The exercises of toe bending, hand clenching and so on stimulate these sei points and promote better ki energy circulation. This enhances the circulation of blood and leads to an harmonious state in the body.
Chinese medicine teaches that there are five yin and six yang organs in the body. The five yin organs are controlled by the meridians of the same name, and are: the lungs, the heart, the liver, the spleen and pancreas, and the kidneys. The six yang organs, also controlled by the corresponding meridians are: the stomach, the large intestine, the small intestine, the gallbladder, the urinary bladder and the triple heater, or sansho. In Chinese medicine, the triple heater meridian provides for the whole body and its physical counterpart, which is said to be present all over the body, is regarded as a single yang organ.
The 'gen' point (sometimes known as the 'source' point) of each meridian is located in the wrist, the ankle, or between the sei points and these joints. Disease in any of the five yin and six yang organs is often reflected in the appropriate gen points. In disorders of the stomach, for example, pain, stiffness, coldness, etc., caused by the stagnation of ki flow, appear at the shoyo *3., taihaku *4., and gokoku *5. points, etc. Acupuncture and moxa treatment at these points cures stomach disorders. (Also, treatment of these points is useful for diseases of the spleen-pancreas, a yin organ, and of the large intestine, a yang organ). Thus, exercises like bending and rotation of ankles and wrists give the needed stimulation to the twelve gen points, and are useful for normalising the functioning of the internal organs controlled by the twelve meridians, thus promoting the health of the whole body.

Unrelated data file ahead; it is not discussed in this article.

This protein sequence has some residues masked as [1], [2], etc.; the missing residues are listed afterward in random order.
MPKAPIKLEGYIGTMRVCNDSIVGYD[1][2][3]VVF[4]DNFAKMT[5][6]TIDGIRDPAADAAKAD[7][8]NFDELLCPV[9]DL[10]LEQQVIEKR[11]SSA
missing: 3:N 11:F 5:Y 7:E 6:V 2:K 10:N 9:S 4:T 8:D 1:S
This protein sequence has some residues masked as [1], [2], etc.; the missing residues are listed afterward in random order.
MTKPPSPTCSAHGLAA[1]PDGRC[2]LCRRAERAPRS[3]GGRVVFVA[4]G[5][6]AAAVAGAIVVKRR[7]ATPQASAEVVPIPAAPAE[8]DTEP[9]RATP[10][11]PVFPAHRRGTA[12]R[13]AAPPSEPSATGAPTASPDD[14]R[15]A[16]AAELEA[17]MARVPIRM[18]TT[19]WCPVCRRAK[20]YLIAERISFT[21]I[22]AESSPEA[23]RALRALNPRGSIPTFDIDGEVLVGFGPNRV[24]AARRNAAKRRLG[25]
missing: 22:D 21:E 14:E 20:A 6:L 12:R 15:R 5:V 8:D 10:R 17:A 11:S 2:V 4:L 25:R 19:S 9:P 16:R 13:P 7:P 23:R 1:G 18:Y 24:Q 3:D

This explanation of the sei and gen points is taken from the "Ling Shu" section of 'The Yellow Emperor's Treatise on Internal Medicine', Chapter 1. This text further indicates that the knee and elbow are closely connected with the twelve gen points, and can play a part in curing disorders in the five yin organs. So bending and rotating the knees and elbows has a good effect on smooth ki flow along the twelve meridians, and contributes to cures of diseases in the internal organs. Rotation of the hip and shoulder joints has similar effects.
In summary, then: (1) The meridians and nadis seem to consist of connective tissue, and the body fluid flowing within this tissue is the physiological counterpart of ki energy or prana. (2) This flow easily stagnates in joints with many bones and ligaments, and this stagnation results in rheumatism or neuralgia. (3) Body fluid tends to accumulate and stagnate in the joints, and then the whole body gradually becomes fatigued. (4) If any of the twelve meridian flows in the region of the joints deteriorates beyond a certain point, disease will develop in the internal organ controlled by that meridian. (5) For these reasons, a series of exercises for fingers, toes, wrists, ankles, elbows, knees, shoulder and hip joints is useful for promoting good ki flow along the twelve meridians, for maintaining a healthy state and preventing disorders, and for curing illnesses.
1. Ki is said to enter the kidney meridian from the urinary bladder meridian on the medial side of the fifth toe, and to flow on the sole via the yusen point (KI1), and this point is usually regarded as the sei point of the kidney meridian.
2. A technique of pricking the skin in order to remove a tiny drop of blood.
3. Not LI1, but the gen point (ST42) of the stomach meridian.
4. The gen point (SP3) of the spleen meridian (which has a complementary yin-yang relationship with the stomach meridian).
5. The gen point (LI4) of the large intestine meridian (which forms a single yang sunlight channel from finger to toe with the stomach meridian).
Courtesy: Research for Religion and Parapsychology, Vol. 5, No. 1, March 1979.